Kingdom-Oriented Prayer (part 4)

Prayer is effectual. That means prayer works. In James 5, we read these words.

James 5:16
16b 
The prayer of a righteous person has great power as it is working.

In Romans 15:31–32, Paul wants his brothers and sisters in Christ to pray . . .

Romans 15:31–32
31 
that I may be delivered from the unbelievers in Judea, and that my service for Jerusalem may be acceptable to the saints, 32 so that by God’s will I may come to you with joy and be refreshed in your company.

We know from earlier in the chapter that Paul is on his way to Jerusalem to deliver the financial love offering that he’d been collecting for the saints in Jerusalem. Keep this in mind as hear his prayer requests.

He has two prayer requests. First, he asks for prayer that he will be delivered from the unbelievers in Judea. He understands that there are people who would love nothing more than to see Paul dead.

Paul’s not afraid of death. He’s quite ready to die. So, why does he pray to be delivered from these individuals? He requests prayer because he’s planning on going to Spain to preach the gospel there. As Paul is writing this letter, the gospel hasn’t made its way to Spain yet, and Paul’s eager to preach the gospel where it hasn’t yet been proclaimed.

It’s a kingdom-oriented prayer. He wants to see the gospel advance.

Second, he asks for prayer that his service for Jerusalem will be acceptable to the saints there. He’s talking about the love offering that he’s carrying to them.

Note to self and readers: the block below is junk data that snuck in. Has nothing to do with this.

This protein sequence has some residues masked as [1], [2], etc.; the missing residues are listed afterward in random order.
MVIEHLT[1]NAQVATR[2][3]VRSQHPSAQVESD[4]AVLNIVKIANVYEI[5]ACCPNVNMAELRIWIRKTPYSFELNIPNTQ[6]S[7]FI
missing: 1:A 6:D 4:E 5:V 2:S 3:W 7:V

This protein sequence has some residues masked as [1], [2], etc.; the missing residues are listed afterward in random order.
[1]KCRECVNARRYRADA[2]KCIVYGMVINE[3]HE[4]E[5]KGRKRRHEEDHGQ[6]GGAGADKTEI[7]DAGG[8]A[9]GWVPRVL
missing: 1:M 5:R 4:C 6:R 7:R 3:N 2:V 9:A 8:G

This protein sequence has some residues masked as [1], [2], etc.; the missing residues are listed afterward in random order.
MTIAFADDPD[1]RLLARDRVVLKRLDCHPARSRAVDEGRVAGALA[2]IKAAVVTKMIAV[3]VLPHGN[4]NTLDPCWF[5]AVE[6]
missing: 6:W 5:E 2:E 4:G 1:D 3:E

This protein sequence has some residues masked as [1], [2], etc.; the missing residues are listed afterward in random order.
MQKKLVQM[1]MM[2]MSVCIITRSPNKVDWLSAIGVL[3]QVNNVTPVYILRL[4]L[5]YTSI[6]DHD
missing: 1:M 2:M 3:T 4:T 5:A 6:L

Now, we might wonder, “Why wouldn’t they be happy to receive financial help? Why is he asking for prayer for this?” After all, wouldn’t we be happy to receive an unexpected financial blessing?

But we do well to remember how passionate the Jerusalem believers were about the importance of keeping the Jewish law. Many of them were fanatically opposed to Paul even preaching to the Gentiles, and the offering that Paul was carrying to them had been collected from the Gentile churches in Macedonia and Achaia. There was a very real possibility that they would reject this help.

So, Paul asks for prayer.

And here’s what we know. Both prayers were answered! Prayer is effective.

Paul was delivered from his enemies (Acts 21:27ff). And the offering evidently helped heal Gentile-Jewish relations (Acts 21:17–20).

Prayer is effective.

As you consider the effectiveness of prayer, take some time to pray for your pastor as he prepares to preach the word to you this week.

Kingdom-Oriented Prayer (part 3)

Let’s look again at Romans 15:30.

Romans 15:30
30 
I appeal to you, brothers, by our Lord Jesus Christ and by the love of the Spirit, to strive together with me in your prayers to God on my behalf.

In these words, we’re reminded that prayer is hard work. Paul tells us to “strive together with” him in our prayers. That’s another interesting Greek word that’s translated as “strive together.” The word means to strain along with others—straining as if engaged in a fight.

Prayer is hard work. Ask anyone who’s made a New Year’s resolution to pray more regularly. If you made that New Year’s resolution this year, how’s that going? It’s only February, but that resolution may seem like a distant memory.